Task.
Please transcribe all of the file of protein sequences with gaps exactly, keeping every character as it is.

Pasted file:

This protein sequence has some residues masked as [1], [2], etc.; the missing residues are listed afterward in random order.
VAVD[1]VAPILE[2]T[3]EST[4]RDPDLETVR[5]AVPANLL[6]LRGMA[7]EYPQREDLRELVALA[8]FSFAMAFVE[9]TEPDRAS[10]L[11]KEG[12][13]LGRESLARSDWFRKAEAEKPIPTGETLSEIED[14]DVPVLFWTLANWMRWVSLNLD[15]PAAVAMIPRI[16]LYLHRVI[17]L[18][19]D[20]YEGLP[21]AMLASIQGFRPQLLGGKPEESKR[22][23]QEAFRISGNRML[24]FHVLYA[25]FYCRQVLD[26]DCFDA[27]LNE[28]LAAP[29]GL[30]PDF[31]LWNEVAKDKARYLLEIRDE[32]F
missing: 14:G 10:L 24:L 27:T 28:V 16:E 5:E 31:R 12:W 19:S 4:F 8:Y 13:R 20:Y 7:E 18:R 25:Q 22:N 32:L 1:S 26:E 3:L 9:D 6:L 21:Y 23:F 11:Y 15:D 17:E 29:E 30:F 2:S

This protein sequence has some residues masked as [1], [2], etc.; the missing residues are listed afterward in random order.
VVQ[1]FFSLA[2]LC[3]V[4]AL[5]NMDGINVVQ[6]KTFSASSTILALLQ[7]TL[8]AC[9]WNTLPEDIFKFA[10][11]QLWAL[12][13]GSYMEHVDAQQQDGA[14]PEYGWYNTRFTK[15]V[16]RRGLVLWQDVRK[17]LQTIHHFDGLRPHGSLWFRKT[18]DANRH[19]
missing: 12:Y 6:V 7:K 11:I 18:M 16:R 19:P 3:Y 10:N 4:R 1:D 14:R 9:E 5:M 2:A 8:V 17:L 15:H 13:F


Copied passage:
This protein sequence has some residues masked as [1], [2], etc.; the missing residues are listed afterward in random order.
VAVD[1]VAPILE[2]T[3]EST[4]RDPDLETVR[5]AVPANLL[6]LRGMA[7]EYPQREDLRELVALA[8]FSFAMAFVE[9]TEPDRAS[10]L[11]KEG[12][13]LGRESLARSDWFRKAEAEKPIPTGETLSEIED[14]DVPVLFWTLANWMRWVSLNLD[15]PAAVAMIPRI[16]LYLHRVI[17]L[18][19]D[20]YEGLP[21]AMLASIQGFRPQLLGGKPEESKR[22][23]QEAFRISGNRML[24]FHVLYA[25]FYCRQVLD[26]DCFDA[27]LNE[28]LAAP[29]GL[30]PDF[31]LWNEVAKDKARYLLEIRDE[32]F
missing: 14:G 10:L 24:L 27:T 28:V 16:E 5:E 31:R 12:W 19:S 4:F 8:Y 13:R 20:Y 7:E 18:R 25:Q 22:N 32:L 1:S 26:E 3:L 9:D 6:L 21:Y 23:F 11:Y 15:D 17:E 29:E 30:F 2:S

This protein sequence has some residues masked as [1], [2], etc.; the missing residues are listed afterward in random order.
VVQ[1]FFSLA[2]LC[3]V[4]AL[5]NMDGINVVQ[6]KTFSASSTILALLQ[7]TL[8]AC[9]WNTLPEDIFKFA[10][11]QLWAL[12][13]GSYMEHVDAQQQDGA[14]PEYGWYNTRFTK[15]V[16]RRGLVLWQDVRK[17]LQTIHHFDGLRPHGSLWFRKT[18]DANRH[19]
missing: 12:Y 6:V 7:K 11:I 18:M 16:R 19:P 3:Y 10:N 4:R 1:D 14:R 9:E 5:M 2:A 8:V 17:L 15:H 13:F